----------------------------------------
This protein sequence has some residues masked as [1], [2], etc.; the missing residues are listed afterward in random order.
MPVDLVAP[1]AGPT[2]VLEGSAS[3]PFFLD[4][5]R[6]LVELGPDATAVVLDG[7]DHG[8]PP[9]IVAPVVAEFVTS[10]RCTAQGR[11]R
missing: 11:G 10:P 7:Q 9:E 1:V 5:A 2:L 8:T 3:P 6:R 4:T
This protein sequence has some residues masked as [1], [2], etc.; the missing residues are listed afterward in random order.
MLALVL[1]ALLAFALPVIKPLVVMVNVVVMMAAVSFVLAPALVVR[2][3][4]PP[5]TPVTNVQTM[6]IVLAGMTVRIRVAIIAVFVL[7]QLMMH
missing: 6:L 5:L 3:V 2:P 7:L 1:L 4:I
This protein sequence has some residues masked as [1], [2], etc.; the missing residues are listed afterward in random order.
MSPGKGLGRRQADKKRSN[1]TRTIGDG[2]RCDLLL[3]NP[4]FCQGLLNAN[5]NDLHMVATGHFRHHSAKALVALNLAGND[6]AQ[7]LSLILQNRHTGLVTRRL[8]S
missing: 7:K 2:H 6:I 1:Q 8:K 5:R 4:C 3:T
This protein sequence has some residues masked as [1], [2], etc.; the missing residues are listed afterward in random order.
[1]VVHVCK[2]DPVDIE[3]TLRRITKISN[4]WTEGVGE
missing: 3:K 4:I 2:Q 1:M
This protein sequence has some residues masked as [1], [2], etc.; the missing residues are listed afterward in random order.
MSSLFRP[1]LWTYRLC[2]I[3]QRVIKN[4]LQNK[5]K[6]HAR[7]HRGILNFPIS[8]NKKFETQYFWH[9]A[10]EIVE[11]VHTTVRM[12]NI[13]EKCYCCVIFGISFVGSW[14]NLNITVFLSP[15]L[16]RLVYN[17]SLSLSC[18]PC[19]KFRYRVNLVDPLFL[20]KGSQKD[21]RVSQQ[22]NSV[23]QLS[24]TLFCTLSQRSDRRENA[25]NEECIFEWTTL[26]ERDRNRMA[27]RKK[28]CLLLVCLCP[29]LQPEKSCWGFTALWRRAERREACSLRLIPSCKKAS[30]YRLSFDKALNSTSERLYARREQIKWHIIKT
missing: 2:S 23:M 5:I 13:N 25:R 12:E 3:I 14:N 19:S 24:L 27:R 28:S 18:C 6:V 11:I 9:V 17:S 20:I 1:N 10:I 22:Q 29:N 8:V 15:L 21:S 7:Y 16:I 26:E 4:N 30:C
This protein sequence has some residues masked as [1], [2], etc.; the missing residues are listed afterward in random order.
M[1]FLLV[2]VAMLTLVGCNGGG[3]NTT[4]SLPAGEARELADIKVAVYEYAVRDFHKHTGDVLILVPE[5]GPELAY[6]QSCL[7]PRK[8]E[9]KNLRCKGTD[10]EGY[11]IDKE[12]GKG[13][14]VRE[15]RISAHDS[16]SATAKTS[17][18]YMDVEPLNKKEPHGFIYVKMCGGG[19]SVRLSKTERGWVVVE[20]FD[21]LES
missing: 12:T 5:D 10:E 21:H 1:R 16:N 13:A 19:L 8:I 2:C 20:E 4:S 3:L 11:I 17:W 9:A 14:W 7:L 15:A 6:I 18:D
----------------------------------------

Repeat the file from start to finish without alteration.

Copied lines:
This protein sequence has some residues masked as [1], [2], etc.; the missing residues are listed afterward in random order.
MPVDLVAP[1]AGPT[2]VLEGSAS[3]PFFLD[4][5]R[6]LVELGPDATAVVLDG[7]DHG[8]PP[9]IVAPVVAEFVTS[10]RCTAQGR[11]R
missing: 11:G 10:P 7:Q 9:E 1:V 5:A 2:L 8:T 3:P 6:R 4:T
This protein sequence has some residues masked as [1], [2], etc.; the missing residues are listed afterward in random order.
MLALVL[1]ALLAFALPVIKPLVVMVNVVVMMAAVSFVLAPALVVR[2][3][4]PP[5]TPVTNVQTM[6]IVLAGMTVRIRVAIIAVFVL[7]QLMMH
missing: 6:L 5:L 3:V 2:P 7:L 1:L 4:I
This protein sequence has some residues masked as [1], [2], etc.; the missing residues are listed afterward in random order.
MSPGKGLGRRQADKKRSN[1]TRTIGDG[2]RCDLLL[3]NP[4]FCQGLLNAN[5]NDLHMVATGHFRHHSAKALVALNLAGND[6]AQ[7]LSLILQNRHTGLVTRRL[8]S
missing: 7:K 2:H 6:I 1:Q 8:K 5:R 4:C 3:T
This protein sequence has some residues masked as [1], [2], etc.; the missing residues are listed afterward in random order.
[1]VVHVCK[2]DPVDIE[3]TLRRITKISN[4]WTEGVGE
missing: 3:K 4:I 2:Q 1:M
This protein sequence has some residues masked as [1], [2], etc.; the missing residues are listed afterward in random order.
MSSLFRP[1]LWTYRLC[2]I[3]QRVIKN[4]LQNK[5]K[6]HAR[7]HRGILNFPIS[8]NKKFETQYFWH[9]A[10]EIVE[11]VHTTVRM[12]NI[13]EKCYCCVIFGISFVGSW[14]NLNITVFLSP[15]L[16]RLVYN[17]SLSLSC[18]PC[19]KFRYRVNLVDPLFL[20]KGSQKD[21]RVSQQ[22]NSV[23]QLS[24]TLFCTLSQRSDRRENA[25]NEECIFEWTTL[26]ERDRNRMA[27]RKK[28]CLLLVCLCP[29]LQPEKSCWGFTALWRRAERREACSLRLIPSCKKAS[30]YRLSFDKALNSTSERLYARREQIKWHIIKT
missing: 2:S 23:M 5:I 13:N 25:R 12:E 3:I 14:N 19:S 24:L 27:R 28:S 18:C 6:V 11:I 9:V 17:S 20:I 1:N 10:I 22:Q 29:N 8:V 15:L 21:S 7:Y 16:I 26:E 4:N 30:C
This protein sequence has some residues masked as [1], [2], etc.; the missing residues are listed afterward in random order.
M[1]FLLV[2]VAMLTLVGCNGGG[3]NTT[4]SLPAGEARELADIKVAVYEYAVRDFHKHTGDVLILVPE[5]GPELAY[6]QSCL[7]PRK[8]E[9]KNLRCKGTD[10]EGY[11]IDKE[12]GKG[13][14]VRE[15]RISAHDS[16]SATAKTS[17][18]YMDVEPLNKKEPHGFIYVKMCGGG[19]SVRLSKTERGWVVVE[20]FD[21]LES
missing: 12:T 5:D 10:E 21:H 1:R 16:N 13:A 19:L 8:I 2:C 20:E 4:S 3:L 11:I 17:W 9:A 14:W 7:L 15:A 6:I 18:D